Given a choice, would you like to limit your investment horizon knowing fully well that it is no guarantee for better returns? For some strange reason, fund houses keep coming up with concentrated equity funds that seek to invest in just 20-25 stocks, thereby doing away with the need of diversification in a portfolio.
Overall, we have eight such concentrated funds in the country (see graphic) which remain invested in only 10-25 stocks all the time. The other equity diversified funds invest in the universe of 40-45 stocks on an average. Some of them invest in 70-90 stocks too. The only exception is Goldman Sachs S&P CNX 500 Fund which invests in 500 stocks due to its mandate.
Barring some funds such as ICICI Prudential Focused Bluechip Equity and Reliance Quant Retail, all concentrated funds have lost two-third of their assets in the past three years. Despite this, one more such fund, Axis Focused 25 Fund, was launched recently and has already raised Rs 250 crore in its new fund offer (NFO).
Look at it this way. If you own 100 stocks with each representing 1 per cent of your portfolio, a 50 per cent decline in one stock would lower your portfolio by only 0.5 per cent. But, if you own just 50 stocks, the decline would be of 1 per cent. The difference is for all to see.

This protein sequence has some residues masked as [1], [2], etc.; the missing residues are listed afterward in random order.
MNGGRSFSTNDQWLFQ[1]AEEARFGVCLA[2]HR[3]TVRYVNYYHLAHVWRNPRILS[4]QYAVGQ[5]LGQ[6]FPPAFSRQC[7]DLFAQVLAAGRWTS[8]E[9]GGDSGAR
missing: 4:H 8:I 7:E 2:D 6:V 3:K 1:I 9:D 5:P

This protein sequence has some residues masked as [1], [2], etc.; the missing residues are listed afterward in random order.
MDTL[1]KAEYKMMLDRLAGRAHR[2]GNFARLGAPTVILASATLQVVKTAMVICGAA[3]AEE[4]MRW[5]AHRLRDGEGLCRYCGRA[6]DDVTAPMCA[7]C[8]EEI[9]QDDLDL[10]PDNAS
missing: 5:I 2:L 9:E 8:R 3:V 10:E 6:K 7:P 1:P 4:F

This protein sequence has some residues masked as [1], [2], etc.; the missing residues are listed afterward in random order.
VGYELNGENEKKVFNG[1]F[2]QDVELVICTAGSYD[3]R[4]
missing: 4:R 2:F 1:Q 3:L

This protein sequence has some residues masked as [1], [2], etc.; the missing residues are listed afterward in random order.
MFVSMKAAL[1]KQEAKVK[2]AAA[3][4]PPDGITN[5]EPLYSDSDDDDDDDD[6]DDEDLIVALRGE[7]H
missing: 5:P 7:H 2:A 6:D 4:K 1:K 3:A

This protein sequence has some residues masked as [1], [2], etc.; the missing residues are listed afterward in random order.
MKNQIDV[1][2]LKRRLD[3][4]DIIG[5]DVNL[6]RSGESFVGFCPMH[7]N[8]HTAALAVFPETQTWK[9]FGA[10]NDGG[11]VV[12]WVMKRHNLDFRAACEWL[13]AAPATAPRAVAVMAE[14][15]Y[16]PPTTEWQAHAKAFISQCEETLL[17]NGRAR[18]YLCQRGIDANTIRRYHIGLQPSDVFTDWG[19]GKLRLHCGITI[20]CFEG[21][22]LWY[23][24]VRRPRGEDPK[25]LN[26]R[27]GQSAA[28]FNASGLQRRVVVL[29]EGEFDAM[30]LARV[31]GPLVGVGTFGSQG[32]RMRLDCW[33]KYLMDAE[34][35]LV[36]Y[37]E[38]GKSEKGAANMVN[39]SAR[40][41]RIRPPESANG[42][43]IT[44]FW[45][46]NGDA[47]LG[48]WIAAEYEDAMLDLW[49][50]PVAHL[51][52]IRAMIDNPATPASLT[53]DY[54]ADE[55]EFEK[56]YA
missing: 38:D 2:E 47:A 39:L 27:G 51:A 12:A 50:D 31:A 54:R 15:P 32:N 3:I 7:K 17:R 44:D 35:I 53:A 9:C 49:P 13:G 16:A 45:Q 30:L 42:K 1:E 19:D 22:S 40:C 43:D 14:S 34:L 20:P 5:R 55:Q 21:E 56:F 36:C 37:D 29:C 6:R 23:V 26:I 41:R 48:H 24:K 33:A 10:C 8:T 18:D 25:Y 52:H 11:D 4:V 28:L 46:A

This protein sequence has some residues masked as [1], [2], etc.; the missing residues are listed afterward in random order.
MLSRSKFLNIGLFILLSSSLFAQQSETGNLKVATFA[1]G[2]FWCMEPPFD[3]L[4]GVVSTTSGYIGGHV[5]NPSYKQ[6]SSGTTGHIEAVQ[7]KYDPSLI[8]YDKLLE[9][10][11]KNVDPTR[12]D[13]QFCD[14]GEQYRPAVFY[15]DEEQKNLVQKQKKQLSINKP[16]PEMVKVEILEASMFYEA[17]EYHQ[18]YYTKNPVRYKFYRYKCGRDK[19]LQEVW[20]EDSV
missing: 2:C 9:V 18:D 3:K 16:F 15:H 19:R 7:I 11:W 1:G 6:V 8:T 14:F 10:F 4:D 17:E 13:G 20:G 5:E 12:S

Now, imagine the implication of having stocks such as Unitech, Reliance Communications, Sun TV Network, Satyam Computer Services and LIC Housing Finance in a portfolio which invests in just 10-25 stocks. In this case, the intra-day fall will be more painful as a large quantum of assets is invested in individual stocks compared to highly-diversified funds.
The only fund among these 8 funds which has performed well is ICICI Prudential Focused Bluechip Equity. Rest all funds have struggled. For example, DSP BlackRock Focus 25 fund, which manages around Rs 441 crore, as on June 30, 2012, lost 14.77 per cent over the past one year while the S&P CNX Nifty lost only 6.5 per cent in the same period.
Diversification ensures better returns by protecting the investor against bad choices. So, dispensing with this trait may not be the right way to invest the money.